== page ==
I’m texting back-and-forth with a student who is done with her class, her school, her education.
(For the record, I don’t actually text with students. We communicate via email. See Frederick Lane for lots of good reasons NOT to privately text students. But this exchange did happen and this graphic looks better than the actual artifact.)
There is much going on in this student’s life which colors her perspective on things right now. But do not miss the point that she feels her school is broken and she wants someone to fix it.
ECE2SEAK brought together a room full of fixers. Teachers who get that students are the center of the classroom and know how to make that happen. In another life, it would have fired me up for the school year; as it is, I was pleased to be included in this group of educators knowing that deep down inside, I did belong in the room…even if I didn’t have a lot of current evidence of awesomeness to back that up.
Regardless, I have been at the vanguard of innovative instruction for a while so even in my limited functions as Widow Teacher, I have strategies. One is borrowed from Vicki Davis, from whom I stole the idea of a “next three” list back in 2015. The idea is to always have three new things at the ready to innovate in your classroom. You can read my original post here, which is actually mildly embarrassing because I’m going to list two of the things again:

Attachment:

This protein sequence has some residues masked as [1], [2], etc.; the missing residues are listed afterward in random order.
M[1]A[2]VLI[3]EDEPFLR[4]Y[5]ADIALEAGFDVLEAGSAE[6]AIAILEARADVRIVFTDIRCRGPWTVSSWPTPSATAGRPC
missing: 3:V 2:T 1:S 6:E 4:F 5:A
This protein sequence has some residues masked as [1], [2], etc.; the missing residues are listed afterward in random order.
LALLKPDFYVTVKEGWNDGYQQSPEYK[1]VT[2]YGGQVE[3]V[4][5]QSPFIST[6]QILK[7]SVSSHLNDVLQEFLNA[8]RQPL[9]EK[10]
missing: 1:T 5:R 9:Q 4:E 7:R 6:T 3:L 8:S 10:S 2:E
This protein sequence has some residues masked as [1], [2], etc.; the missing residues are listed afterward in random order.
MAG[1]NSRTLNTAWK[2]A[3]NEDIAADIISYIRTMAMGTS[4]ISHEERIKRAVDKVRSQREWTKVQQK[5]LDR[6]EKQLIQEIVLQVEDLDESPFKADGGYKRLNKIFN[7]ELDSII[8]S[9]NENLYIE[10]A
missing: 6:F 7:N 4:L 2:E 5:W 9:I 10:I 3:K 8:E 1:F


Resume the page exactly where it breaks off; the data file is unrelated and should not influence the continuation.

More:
- Blog more. Maybe even on a regular basis.
- Bring more accountability into Genius Hour through self-reflection, presentations, and other tangible, “gradable” products.
And I’m drawing a blank for a #3 right now. Impact special education at the state level? Figure out what Personalized Learning looks like for a student with an IEP (which should be pretty personalized as it is)? Bolster student self-reflection opportunities and abilities? Read a book or three about anything extra extraordinary in education right now?
Great ideas, but let’s be real: I’m giving myself a pass on having three next things. (Widows get to do that, by the way, do anything they want.) Managing the holiday/end-of-semester season will be a grand enough accomplishment.
“Make it better.” I guarantee more than one student at my school, in my district, in the state, is crying out the very same thing to teachers, just like Sad Student. For her, I made it better by printing out the standards for that class, helped her analyze what was left to be done for the semester, and then pushed her to go and make a plan to get that done in a way that she wanted to do. (We’re all about Personalized Learning in our district, right?) She’ll end up doing more work than her classmates to meet the standards, but it *is* her choice. So maybe that’s it…
3. Make it better.